It should also be understood that the present invention can be realized in hardware, software, or a combination of hardware and software. Any kind of computer system(s)—or other apparatus adapted for carrying out the methods described herein—is suited. A typical combination of hardware and software could be a general purpose computer system with a computer program that, when loaded and executed, carries out the respective methods described herein. Alternatively, a specific use computer, containing specialized hardware for carrying out one or more of the functional tasks of the invention, could be utilized. The present invention can also be embedded in a computer program product, which comprises all the respective features enabling the implementation of the methods described herein, and which—when loaded in a computer system—is able to carry out these methods. Computer program, software program, program, or software, in the present context mean any expression, in any language, code or notation, of a set of instructions intended to cause a system having an information processing capability to perform a particular function either directly or after either or both of the following: (a) conversion to another language, code or notation; and/or (b) reproduction in a different material form.

Referring now to FIG. 2, a method flow diagram 100 depicting the steps involved with building the BPV engine resource are shown. As depicted, first step S1 of method 100 is to receive sets of source code from a plurality of sources. Second step S2 is to detect a programming language of each of the sets of source code. Third step S3 is to extract the code patterns from the sets of source code. Fourth step S4 is to define meta data for each of the extracted code patterns that indicates a quality thereof. Fifth step S5 is to classify and assign a rank to each of the plurality of code patterns based on the corresponding meta data as well as a skill level and an experience level of the developer thereof.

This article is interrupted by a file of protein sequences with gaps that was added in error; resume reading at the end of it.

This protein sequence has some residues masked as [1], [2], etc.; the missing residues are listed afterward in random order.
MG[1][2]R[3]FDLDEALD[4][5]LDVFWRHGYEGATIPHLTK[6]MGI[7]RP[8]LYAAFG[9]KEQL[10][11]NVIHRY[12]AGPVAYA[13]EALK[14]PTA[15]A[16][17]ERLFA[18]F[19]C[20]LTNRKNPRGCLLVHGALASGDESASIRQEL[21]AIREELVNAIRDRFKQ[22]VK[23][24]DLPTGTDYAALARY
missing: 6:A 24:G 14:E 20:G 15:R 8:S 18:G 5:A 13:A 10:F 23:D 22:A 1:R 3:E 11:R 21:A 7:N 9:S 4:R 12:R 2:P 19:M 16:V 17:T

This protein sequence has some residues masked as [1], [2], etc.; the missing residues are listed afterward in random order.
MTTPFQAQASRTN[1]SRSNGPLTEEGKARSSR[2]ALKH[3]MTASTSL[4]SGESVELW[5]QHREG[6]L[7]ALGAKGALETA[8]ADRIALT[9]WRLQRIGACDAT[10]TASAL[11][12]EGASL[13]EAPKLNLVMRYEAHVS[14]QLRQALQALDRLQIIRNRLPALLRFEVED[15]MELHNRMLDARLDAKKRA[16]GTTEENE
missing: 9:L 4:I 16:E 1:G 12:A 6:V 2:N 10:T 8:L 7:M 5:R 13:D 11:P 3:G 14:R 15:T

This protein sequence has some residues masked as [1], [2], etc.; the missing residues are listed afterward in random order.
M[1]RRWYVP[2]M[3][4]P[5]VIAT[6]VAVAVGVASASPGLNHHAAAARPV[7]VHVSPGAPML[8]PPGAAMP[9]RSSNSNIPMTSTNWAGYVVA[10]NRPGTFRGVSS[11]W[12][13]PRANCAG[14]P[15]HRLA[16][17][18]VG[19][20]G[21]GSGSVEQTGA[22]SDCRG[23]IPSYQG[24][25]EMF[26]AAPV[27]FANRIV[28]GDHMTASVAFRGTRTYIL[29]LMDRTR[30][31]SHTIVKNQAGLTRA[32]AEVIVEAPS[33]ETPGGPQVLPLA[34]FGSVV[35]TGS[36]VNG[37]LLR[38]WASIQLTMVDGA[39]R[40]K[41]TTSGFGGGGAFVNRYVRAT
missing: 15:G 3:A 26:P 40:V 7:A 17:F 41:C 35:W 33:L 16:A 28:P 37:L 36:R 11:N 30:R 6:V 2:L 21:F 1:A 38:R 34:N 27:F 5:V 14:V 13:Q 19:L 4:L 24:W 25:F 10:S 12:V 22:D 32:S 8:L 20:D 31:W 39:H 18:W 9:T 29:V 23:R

Referring now to FIG. 3, a method flow diagram 200 depicting the steps involved with using the BPV engine resource to detect best practice violations is shown. First step D1 is to receive a set of source code in a best practice violation (BPV) engine. Second step D2 is to extract and classify a code pattern to be tested from the set of source code. Third step D3 is to compare the code pattern to be tested to a plurality of code patterns extracted from other sets of source code previously received and analyzed by the BPV engine to determine a closest match to the code pattern to be tested. Fourth step D4 is to assign a rank previously assigned to the closest match to the code pattern to be tested. In step D5, it is determined whether the rank assigned to the code pattern to be tested complies with a predetermined threshold. If not, a best practice violation is detected in step D6, and one or more alternatives are recommended in step D7 before the process ends in step D8. However, if the rank complies with the predetermined threshold in step D5, the process can simply end in step D8. Although not shown, and as indicated above, the resource 70 can be updated as code patterns are tested.

The foregoing description of the preferred embodiments of this invention has been presented for purposes of illustration and description. It is not intended to be exhaustive or to limit the invention to the precise form disclosed, and obviously, many modifications and variations are possible. Such modifications and variations that may be apparent to a person skilled in the art are intended to be included within the scope of this invention as defined by the accompanying claims. For example, the illustrative representation of resource generation system 30 and BPV engine 50 shown in FIG. 1 are not intended to be limiting. That is, the functions of the present invention described herein could be represented by a different configuration of systems.

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Classifications
U.S. Classification717/114, 717/103, 717/101, 717/126, 717/102
International ClassificationG06F9/44
Cooperative ClassificationG06F8/36
European ClassificationG06F8/36